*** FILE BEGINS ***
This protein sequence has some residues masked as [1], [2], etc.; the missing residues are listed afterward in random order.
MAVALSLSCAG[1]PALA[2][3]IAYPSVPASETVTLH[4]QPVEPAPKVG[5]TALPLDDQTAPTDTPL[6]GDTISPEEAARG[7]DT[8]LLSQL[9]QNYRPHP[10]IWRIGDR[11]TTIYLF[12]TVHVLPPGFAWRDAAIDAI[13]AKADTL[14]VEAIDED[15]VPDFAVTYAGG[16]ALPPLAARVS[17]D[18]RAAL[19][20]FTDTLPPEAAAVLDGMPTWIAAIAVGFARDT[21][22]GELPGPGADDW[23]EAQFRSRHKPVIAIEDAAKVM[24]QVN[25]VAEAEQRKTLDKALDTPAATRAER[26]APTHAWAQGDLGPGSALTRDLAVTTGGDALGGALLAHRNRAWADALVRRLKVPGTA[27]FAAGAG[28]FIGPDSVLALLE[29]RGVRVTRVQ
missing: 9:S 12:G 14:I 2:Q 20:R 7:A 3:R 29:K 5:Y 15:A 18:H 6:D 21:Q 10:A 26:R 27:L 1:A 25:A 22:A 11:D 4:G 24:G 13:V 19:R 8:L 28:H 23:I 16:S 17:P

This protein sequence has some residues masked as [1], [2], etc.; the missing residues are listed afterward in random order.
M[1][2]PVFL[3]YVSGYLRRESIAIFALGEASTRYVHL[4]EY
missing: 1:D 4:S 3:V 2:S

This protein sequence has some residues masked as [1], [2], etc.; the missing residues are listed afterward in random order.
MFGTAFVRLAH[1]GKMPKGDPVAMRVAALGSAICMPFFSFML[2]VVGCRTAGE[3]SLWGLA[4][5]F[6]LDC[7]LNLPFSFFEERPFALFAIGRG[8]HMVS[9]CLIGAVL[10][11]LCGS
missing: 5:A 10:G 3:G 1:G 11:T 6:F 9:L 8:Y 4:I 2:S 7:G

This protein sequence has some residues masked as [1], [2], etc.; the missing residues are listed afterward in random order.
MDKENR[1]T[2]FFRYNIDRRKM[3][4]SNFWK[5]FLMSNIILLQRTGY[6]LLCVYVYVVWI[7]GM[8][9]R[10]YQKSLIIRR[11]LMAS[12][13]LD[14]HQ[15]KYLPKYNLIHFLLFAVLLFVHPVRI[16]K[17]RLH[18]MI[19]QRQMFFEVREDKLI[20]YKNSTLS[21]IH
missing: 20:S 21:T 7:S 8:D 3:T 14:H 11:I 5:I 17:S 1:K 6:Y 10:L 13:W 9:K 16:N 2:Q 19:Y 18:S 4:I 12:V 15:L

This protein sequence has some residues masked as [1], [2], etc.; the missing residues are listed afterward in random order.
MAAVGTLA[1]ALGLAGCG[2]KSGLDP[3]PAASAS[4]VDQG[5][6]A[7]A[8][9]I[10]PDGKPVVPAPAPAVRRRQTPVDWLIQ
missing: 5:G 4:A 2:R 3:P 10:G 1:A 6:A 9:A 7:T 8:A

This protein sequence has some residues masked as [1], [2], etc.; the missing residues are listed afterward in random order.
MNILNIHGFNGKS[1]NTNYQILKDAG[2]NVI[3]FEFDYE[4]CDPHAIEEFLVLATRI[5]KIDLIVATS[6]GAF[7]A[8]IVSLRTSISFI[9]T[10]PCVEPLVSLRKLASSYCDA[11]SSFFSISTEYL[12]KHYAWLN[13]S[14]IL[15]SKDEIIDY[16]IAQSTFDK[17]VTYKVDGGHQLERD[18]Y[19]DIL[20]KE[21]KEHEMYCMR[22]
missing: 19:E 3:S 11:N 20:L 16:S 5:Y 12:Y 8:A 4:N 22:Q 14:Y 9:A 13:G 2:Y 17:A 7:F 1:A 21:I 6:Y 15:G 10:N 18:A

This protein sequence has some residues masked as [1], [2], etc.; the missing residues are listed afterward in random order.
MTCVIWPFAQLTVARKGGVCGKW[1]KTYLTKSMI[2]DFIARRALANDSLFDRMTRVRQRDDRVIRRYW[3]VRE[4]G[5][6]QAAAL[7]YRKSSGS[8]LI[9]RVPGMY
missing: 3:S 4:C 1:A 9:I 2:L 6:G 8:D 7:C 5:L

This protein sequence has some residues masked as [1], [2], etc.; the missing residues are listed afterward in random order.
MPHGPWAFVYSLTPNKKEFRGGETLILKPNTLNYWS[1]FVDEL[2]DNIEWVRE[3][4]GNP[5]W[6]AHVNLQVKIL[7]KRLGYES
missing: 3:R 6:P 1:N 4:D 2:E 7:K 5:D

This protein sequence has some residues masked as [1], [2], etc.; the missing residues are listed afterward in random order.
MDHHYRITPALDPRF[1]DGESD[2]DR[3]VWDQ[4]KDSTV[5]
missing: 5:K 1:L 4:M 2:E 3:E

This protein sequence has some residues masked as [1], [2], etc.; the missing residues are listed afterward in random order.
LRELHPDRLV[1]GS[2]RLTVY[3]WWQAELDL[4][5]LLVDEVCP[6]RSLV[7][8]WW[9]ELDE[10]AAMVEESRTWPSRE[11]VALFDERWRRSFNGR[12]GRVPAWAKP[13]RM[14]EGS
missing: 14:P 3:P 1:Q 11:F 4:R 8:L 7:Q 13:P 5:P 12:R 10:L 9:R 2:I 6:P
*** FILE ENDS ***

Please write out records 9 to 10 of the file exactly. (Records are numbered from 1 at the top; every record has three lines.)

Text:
This protein sequence has some residues masked as [1], [2], etc.; the missing residues are listed afterward in random order.
MDHHYRITPALDPRF[1]DGESD[2]DR[3]VWDQ[4]KDSTV[5]
missing: 5:K 1:L 4:M 2:E 3:E

This protein sequence has some residues masked as [1], [2], etc.; the missing residues are listed afterward in random order.
LRELHPDRLV[1]GS[2]RLTVY[3]WWQAELDL[4][5]LLVDEVCP[6]RSLV[7][8]WW[9]ELDE[10]AAMVEESRTWPSRE[11]VALFDERWRRSFNGR[12]GRVPAWAKP[13]RM[14]EGS
missing: 14:P 3:P 1:Q 11:F 4:R 8:L 7:Q 13:P 5:P 12:R 10:L 9:R 2:I 6:P